A Case Of Shady Business Ethics Business Essay

Octopus credit cards limited is the operator of the Octopus rechargeable contactless smart credit card used in an electric payment system in Hong Kong. It is a wholly held subsidiary of Octopus Holdings Small. It was proven under the name of "Creative Superstar" by the major transportation companies in Hong Kong, Octopus Cards Limited is the operator of the Octopus System and the issuer of Octopus. The Octopus cards was created in 1997 with the purpose of providing a simple way to pay fares on general public carry in Hong Kong. Octopus then extended its reach into simple micropayments for acquisitions in shops and a straightforward way for cardholders to get access to buildings and schools and identify themselves. In January 2002, it was renamed Octopus Credit cards Limited from Creative Star. Prompted by the business enterprise enlargement of the Octopus card, Octopus Holdings Limited was formed in 2005 following a company restructure and Octopus Cards Limited became a wholly-owned subsidiary of the new company.

The system grips the average 11 million financial ventures each day. THE FEDERAL GOVERNMENT keeps a 20 % talk about of Octopus Holdings Pty. The majority shareholder is the central transit expert, the MTR, with a 57 per cent stake.

The issue and its origin

Octopus arrived to the spotlight in June, after having a public survey disclosed that more than 90 % of the respondents said they hadn't browse the personal information statements when they provided data to use for Octopus services. The study results were picked up by then Personal privacy Commissioner Roderick Woo, who launched a study. Woo has since been substituted by new Commissioner, Mr. Allan Chiang Yam-wang, who got office in August.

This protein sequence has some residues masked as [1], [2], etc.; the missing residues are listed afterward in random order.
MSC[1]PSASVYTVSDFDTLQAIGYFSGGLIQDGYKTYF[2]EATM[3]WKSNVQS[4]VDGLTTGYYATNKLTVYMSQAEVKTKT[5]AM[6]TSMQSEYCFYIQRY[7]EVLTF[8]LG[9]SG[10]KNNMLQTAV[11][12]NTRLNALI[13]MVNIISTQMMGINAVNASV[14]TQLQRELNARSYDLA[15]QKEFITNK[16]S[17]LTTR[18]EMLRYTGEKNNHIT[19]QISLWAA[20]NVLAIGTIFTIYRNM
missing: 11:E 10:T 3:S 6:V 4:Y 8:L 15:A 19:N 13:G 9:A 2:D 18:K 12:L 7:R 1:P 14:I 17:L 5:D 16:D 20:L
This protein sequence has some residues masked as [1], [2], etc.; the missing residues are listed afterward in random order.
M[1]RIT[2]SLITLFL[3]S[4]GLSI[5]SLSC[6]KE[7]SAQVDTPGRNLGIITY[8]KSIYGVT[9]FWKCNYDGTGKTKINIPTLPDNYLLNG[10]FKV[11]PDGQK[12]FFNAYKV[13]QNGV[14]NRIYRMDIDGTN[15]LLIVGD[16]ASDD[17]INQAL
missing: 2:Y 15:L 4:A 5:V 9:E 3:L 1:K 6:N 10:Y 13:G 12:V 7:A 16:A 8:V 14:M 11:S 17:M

While still in office, Woo forced for greater protection of private data, urging the government to introduce strict laws for the technologically-infected metropolis. In Sept 2009 Woo suggested more than 50 amendments to the present privacy charge in a report known as the Personal Data Review.

Among the advice was a clause that could curb "irresponsible dissemination of leaked personal data. "

Post this, according to local press reviews, Octopus has been paid HK$44 million during the last four and a half years by six companies, including Cigna Worldwide Life Insurance, for data that was used for marketing.

Octopus chief executive Prudence Chan primarily refused that data have been sold but she has since backtracked in the face of fierce criticism from Hong Kong's level of privacy commissioner Roderick Woo, who acquired launched a study.

Later Chan accepted that the problem was not handled well. That what they said (previously) didn't fully reflect the truth, as well as for that they apologize to the Hong Kong open public. She said the company has suspended all such marketing partnerships in a bid to "regain public confidence. "

The Concerned Parties

The parties mixed up in controversey were

Octopus Cards Small, for disclosing the non-public data.

Privacy commissioner Roderick Woo, whose main concern was how u can lawfully deal with the safeguard of personal data.

The Six companies to that your information was disclosed to. This consists of Cigna Worldwide Insurance Hong Kong which participates in the Octopus Rewards program, with which customer information is distributed to offer special insurance plans.

And most of all the ignorant users of the credit cards whose privateness was breached.

The Ethical Issues Arrising FROM THE Controversy